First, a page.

At the new Essex Market on the Lower East Side, fish heads are sold next to blood-red tuna. Chubby pigs’ feet share a cold case with rippling honeycombs of tripe, not far from a stand offering bespoke Scandinavian smoked salmon. You’ll find sellers of jams and spices, several bakery and coffee stands, but no chains. Two small grocery stores feature fresh vegetables and packaged goods that people who cook rather than reheat would buy.
The city-owned market, which first opened in 1940 and reopened across the street in the spring, is the star in the surprisingly low-drama fruition of one of the longest-running and most controversial redevelopments in New York City history. (In a city known for epic battles over megaprojects, that’s saying something.)
The market occupies much of the ground floor of the Essex, a 26-story apartment tower clad in two-tone brown panels that is the centerpiece of the 1.9-million-square-foot Essex Crossing development. The Essex is one of four completed buildings in the nine-building project. They rise along Delancey Street, at the foot of the Williamsburg Bridge in Manhattan’s Lower East Side.
A history of failed plans
Essex Crossing’s epic, $1.7 billion journey began in the misted past of the Robert Moses era—the 1950s, when dense blocks of six- and seven-story tenements, fretworked with fire escapes, were targeted for demolition by the urban-renewal czar. The blocks had housed waves of Jewish and Italian immigrants; later, African Americans and Puerto Ricans moved in. The neighborhood had been among the most crowded places on Earth at the turn of the 20th century, with people living in conditions as squalid as any slum megalopolis existing today.
In the era when “blighted” blocks were cleared by the dozen and displacement was rampant, Moses succeeded in demolishing a 26-acre swath running along the south side of Delancey Street, which would have been shadowed by his elevated Lower Manhattan Expressway had that not been quashed by protests. The demolition of tenements housing some 1,800 low-income families proceeded, but the planned replacement development fell through as Moses’s power waned and opposition grew.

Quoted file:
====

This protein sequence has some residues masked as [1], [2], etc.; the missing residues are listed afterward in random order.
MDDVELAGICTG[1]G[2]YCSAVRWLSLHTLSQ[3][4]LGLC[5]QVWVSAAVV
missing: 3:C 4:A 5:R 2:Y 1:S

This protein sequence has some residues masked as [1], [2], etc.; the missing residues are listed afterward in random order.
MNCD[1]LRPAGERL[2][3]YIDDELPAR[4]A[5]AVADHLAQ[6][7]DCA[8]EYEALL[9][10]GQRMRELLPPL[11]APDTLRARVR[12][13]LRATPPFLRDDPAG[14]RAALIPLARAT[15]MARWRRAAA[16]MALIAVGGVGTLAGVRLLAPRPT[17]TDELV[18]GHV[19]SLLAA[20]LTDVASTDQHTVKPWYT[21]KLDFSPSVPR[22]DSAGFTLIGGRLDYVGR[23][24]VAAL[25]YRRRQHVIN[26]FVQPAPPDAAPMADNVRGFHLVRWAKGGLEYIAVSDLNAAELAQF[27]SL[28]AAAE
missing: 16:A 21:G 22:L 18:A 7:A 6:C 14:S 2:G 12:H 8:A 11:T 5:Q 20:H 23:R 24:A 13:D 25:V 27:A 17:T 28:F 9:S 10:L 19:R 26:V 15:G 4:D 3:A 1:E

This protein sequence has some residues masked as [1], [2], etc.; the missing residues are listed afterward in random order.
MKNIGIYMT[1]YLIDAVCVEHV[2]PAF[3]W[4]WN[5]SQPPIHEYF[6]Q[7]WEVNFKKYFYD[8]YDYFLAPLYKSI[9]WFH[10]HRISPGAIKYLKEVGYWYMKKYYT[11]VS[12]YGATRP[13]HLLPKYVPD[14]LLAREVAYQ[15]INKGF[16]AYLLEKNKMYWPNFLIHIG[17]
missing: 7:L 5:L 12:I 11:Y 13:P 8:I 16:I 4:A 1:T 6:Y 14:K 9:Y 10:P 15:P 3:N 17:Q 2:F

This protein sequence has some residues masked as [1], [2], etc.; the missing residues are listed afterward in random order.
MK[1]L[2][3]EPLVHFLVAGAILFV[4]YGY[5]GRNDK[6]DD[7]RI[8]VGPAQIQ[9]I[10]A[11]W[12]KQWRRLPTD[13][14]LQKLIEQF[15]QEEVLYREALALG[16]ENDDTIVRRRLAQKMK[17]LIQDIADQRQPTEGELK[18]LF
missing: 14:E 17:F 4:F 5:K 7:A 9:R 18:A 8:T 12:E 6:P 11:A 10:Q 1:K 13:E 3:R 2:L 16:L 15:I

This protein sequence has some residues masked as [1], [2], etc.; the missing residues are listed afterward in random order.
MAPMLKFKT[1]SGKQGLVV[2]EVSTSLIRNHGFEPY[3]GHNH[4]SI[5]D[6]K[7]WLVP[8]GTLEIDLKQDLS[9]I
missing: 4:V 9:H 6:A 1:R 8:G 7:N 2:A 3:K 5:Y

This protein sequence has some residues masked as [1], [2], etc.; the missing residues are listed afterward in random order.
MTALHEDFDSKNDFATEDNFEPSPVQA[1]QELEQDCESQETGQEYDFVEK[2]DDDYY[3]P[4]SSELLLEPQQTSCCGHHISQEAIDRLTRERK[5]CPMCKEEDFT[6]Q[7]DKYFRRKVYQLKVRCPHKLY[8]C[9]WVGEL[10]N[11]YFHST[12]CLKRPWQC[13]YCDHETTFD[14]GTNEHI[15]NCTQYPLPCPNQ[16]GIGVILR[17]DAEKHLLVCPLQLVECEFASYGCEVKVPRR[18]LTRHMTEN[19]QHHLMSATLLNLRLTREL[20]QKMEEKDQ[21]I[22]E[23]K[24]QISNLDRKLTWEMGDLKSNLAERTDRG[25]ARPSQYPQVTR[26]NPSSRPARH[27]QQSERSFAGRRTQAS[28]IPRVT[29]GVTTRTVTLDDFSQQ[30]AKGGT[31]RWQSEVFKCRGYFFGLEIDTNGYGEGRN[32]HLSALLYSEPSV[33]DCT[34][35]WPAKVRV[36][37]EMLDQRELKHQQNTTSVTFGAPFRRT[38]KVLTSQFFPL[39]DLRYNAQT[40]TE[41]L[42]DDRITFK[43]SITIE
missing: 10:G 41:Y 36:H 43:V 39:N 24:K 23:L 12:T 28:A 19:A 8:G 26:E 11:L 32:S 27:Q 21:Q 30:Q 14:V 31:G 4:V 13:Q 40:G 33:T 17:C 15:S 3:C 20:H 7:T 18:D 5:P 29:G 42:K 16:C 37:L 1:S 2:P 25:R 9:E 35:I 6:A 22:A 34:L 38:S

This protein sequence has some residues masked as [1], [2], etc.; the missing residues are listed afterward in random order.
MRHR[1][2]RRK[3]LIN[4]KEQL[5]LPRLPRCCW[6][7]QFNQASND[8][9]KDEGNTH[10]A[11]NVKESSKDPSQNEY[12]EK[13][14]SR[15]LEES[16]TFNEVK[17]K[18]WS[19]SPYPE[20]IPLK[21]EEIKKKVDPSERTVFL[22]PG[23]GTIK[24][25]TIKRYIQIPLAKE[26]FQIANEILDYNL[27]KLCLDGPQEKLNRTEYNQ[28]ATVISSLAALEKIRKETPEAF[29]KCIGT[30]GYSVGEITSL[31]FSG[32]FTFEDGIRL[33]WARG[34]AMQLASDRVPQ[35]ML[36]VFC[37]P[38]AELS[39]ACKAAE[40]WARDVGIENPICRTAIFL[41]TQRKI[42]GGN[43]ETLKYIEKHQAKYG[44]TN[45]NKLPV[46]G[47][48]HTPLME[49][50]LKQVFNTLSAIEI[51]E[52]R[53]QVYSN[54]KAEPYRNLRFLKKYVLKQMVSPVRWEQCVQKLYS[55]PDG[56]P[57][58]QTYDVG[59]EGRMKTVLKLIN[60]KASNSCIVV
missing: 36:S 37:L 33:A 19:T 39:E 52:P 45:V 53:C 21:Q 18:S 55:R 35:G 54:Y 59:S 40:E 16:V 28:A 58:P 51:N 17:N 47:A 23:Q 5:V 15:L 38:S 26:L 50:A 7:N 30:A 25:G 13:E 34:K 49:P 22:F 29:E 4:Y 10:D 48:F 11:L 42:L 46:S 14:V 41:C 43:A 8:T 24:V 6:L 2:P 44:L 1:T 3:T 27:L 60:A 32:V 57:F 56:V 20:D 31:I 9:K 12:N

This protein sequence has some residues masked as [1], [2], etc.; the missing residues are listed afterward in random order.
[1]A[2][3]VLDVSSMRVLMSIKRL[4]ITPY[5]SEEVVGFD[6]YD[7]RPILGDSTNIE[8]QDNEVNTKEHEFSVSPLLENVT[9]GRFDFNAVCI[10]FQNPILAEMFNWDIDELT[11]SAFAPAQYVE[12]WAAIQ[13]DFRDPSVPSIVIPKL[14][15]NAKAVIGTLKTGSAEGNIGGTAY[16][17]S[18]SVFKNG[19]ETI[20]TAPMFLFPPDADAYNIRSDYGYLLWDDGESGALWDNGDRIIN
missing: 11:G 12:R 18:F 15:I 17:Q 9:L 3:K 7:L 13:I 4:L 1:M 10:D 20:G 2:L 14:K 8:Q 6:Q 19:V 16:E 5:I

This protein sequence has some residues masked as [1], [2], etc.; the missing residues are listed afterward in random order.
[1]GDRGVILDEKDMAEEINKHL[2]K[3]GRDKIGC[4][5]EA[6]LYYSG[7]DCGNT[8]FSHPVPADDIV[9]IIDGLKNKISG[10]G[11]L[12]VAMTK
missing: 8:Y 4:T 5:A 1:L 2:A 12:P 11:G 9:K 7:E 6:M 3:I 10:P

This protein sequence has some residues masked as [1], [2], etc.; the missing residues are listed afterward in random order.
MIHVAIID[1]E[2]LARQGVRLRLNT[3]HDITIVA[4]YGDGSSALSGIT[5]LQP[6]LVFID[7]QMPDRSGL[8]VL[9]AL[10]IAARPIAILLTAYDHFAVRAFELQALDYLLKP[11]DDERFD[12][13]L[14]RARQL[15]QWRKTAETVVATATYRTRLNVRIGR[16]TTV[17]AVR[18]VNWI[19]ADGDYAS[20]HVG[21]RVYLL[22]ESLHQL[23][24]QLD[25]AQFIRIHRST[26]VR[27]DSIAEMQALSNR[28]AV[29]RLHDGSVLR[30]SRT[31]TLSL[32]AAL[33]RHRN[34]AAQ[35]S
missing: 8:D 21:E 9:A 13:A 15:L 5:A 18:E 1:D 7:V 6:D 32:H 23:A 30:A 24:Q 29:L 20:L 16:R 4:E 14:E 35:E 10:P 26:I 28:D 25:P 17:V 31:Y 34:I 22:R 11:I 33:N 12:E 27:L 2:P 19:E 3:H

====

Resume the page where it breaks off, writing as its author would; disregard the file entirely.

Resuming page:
Over decades, rubble-strewn blocks were paved over for parking as redevelopment schemes came and went. Battles among the vying local populations were blamed for the long impasse, but a 2014 New York Times investigation showed that Sheldon Silver, who had become a power in the state legislature (representing the neighborhood for some 40 years), and William Rapfogel, who ran the taxpayer-funded Metropolitan Council on Jewish Poverty, secretly manipulated the development process to assure a continued Jewish voting bloc in the neighborhood in which they both grew up. (Silver was convicted of accepting millions of dollars in kickbacks last year. Rapfogel went to prison for helping to steal $9 million from the council.)
The Bloomberg administration’s Economic Development Corporation led an effort to build consensus around a new plan. Delancey Street Associates won the competition to execute the plan in 2013, with a team capable of fulfilling the wide variety of commitments the city had made to the community in a five-year consultative process. (These commitments were sweetened by zoning that tripled the allowable square footage.) The Delancey partnership includes BFC Partners and L+M Development Partners, both strong in affordable and market-rate housing; Taconic Investment Partners, a specialist in tech office space; the Goldman Sachs Urban Investment Group, with expertise in mixed-income and projects that serve nonprofits; and the Prusik Group, a retail specialist.
“Bloomberg and his team worked with a community task force and got buy-in after 45 years of frustration,” said Isaac Henderson, L+M’s Essex Crossing managing partner.
The road to Essex Crossing
The commitments include offering 561 of the 1,079 total apartments at below-market rates, more than double the usual percentage provided in such “inclusionary” projects. A right to return was established for those displaced by the 1950s demolitions, though eligible residents are likely to be few since so much time has passed.